Deir (Dayr) Al-Balah
DEIR (Dayr) AL-BALAH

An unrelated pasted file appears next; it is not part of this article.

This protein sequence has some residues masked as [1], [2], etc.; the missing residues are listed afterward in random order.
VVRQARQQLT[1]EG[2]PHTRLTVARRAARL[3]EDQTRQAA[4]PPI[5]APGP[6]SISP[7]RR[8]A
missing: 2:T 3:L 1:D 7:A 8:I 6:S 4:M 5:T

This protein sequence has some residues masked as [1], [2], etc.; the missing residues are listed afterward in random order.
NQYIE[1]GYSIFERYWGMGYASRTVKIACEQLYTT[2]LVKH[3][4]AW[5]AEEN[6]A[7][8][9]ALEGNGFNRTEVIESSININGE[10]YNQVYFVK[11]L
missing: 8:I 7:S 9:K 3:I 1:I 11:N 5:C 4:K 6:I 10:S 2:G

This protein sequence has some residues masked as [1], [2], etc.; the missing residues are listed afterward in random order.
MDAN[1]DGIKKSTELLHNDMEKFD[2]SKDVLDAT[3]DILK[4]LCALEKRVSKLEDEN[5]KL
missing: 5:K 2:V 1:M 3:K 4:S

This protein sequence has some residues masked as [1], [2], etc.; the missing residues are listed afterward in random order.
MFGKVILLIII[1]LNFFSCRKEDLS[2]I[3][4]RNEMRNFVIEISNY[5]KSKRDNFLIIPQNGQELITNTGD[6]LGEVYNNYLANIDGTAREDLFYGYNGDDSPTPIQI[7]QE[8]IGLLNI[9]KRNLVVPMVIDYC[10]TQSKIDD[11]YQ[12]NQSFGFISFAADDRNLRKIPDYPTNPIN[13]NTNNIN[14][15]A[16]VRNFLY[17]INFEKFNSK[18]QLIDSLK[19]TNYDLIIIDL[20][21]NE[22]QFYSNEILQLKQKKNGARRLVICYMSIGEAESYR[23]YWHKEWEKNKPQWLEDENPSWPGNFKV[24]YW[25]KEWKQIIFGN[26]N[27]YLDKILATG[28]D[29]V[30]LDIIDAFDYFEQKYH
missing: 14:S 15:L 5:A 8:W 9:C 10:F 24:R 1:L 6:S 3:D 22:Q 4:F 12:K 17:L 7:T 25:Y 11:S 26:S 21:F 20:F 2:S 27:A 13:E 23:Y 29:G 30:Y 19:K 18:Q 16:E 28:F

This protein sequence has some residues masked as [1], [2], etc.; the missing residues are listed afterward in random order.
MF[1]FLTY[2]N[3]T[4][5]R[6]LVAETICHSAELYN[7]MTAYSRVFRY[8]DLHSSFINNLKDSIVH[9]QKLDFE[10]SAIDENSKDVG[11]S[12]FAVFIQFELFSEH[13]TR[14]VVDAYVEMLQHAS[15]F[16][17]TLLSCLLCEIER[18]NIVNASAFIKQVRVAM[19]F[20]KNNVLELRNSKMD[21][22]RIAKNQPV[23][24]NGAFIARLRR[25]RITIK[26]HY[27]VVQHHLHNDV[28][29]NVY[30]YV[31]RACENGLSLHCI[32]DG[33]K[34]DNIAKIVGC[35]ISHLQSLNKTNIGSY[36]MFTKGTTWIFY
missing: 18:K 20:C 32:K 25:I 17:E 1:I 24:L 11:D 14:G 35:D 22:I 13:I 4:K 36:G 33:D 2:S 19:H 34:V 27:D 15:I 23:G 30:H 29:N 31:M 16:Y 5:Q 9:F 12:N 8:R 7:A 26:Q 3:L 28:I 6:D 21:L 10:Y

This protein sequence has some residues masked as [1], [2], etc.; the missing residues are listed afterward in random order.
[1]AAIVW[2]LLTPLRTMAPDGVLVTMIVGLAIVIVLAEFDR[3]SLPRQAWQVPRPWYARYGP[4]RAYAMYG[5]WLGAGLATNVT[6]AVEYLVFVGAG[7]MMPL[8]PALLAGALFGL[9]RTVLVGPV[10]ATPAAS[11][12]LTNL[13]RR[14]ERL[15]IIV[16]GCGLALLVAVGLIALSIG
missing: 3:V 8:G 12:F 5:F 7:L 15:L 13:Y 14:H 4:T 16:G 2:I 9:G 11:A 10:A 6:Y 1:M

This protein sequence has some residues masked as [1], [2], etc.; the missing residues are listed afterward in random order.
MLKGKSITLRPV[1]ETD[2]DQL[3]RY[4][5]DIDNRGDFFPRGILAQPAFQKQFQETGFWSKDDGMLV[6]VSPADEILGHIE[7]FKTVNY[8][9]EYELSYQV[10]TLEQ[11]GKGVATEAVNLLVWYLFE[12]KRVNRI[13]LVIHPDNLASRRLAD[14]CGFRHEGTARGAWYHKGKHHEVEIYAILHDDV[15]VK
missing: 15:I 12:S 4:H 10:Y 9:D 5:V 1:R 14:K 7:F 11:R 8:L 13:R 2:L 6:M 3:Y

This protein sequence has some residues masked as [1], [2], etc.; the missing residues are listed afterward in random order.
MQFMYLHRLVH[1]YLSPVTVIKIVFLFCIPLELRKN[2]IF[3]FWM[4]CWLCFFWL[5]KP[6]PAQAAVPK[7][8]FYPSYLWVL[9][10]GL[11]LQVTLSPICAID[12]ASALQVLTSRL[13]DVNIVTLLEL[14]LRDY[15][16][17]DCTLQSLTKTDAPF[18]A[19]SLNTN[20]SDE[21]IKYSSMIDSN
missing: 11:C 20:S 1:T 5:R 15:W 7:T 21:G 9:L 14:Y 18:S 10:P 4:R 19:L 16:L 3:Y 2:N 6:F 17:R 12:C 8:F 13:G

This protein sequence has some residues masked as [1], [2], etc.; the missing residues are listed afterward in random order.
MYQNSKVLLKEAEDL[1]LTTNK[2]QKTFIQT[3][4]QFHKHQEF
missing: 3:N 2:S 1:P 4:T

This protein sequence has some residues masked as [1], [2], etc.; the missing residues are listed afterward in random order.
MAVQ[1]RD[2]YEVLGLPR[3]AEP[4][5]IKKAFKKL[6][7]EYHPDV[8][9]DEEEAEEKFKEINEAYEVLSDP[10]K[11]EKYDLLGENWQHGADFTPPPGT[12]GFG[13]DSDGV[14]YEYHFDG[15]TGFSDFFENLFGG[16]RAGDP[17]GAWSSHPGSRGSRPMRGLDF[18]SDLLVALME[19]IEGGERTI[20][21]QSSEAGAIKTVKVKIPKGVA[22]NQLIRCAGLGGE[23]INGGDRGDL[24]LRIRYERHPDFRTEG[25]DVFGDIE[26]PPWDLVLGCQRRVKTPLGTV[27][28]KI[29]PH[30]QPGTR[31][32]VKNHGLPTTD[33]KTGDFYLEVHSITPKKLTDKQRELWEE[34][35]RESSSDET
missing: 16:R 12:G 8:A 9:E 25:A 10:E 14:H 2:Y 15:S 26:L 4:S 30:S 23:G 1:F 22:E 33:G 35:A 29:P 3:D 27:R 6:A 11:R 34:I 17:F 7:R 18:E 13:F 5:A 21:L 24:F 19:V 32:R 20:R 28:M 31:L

DEIR (Dayr ) AL-BALAH , Arab town in southern Ereẓ Israel, 8½ mi. (13.7 km.) southwest of *Gaza. It appears to have existed since Byzantine times, when it bore the name Darom or Kefar Darom and Jews were among its inhabitants. Under the early caliphates, a fortress was constructed there. It was also a crusader fortress and administrative military center. The castle was described by William of Tyre. Toward the end of the Middle Ages, the place-name was changed to "Deir" (Monastery) with the added designation "al-Balaḥ" ("of Date Palms"). Date palms still constitute the principal produce of the town, in addition to citrus fruits, almonds, pomegranates, and grapes. The town grew from 1,600 inhabitants in 1945 to 18,000 in 1967, of whom 7,000 lived in the local refugee camp. In 1997 the population increased to 42,839 inhabitants, two-thirds of whom were refugees. The original name was revived in 1946 by the religious kibbutz Kefar Darom, on the town's eastern outskirts, which had to be abandoned in the War of Independence but was reestablished further north in 1970 as *Benei Darom. From 1948 to 1967, it was in the *Gaza Strip under Egyptian control, coming under Israeli control in the Six-Day War and reverting to the *Palestinian Authority in 1994 under the terms of the Declaration of Principles initialed in Oslo and signed in Washington in 1993.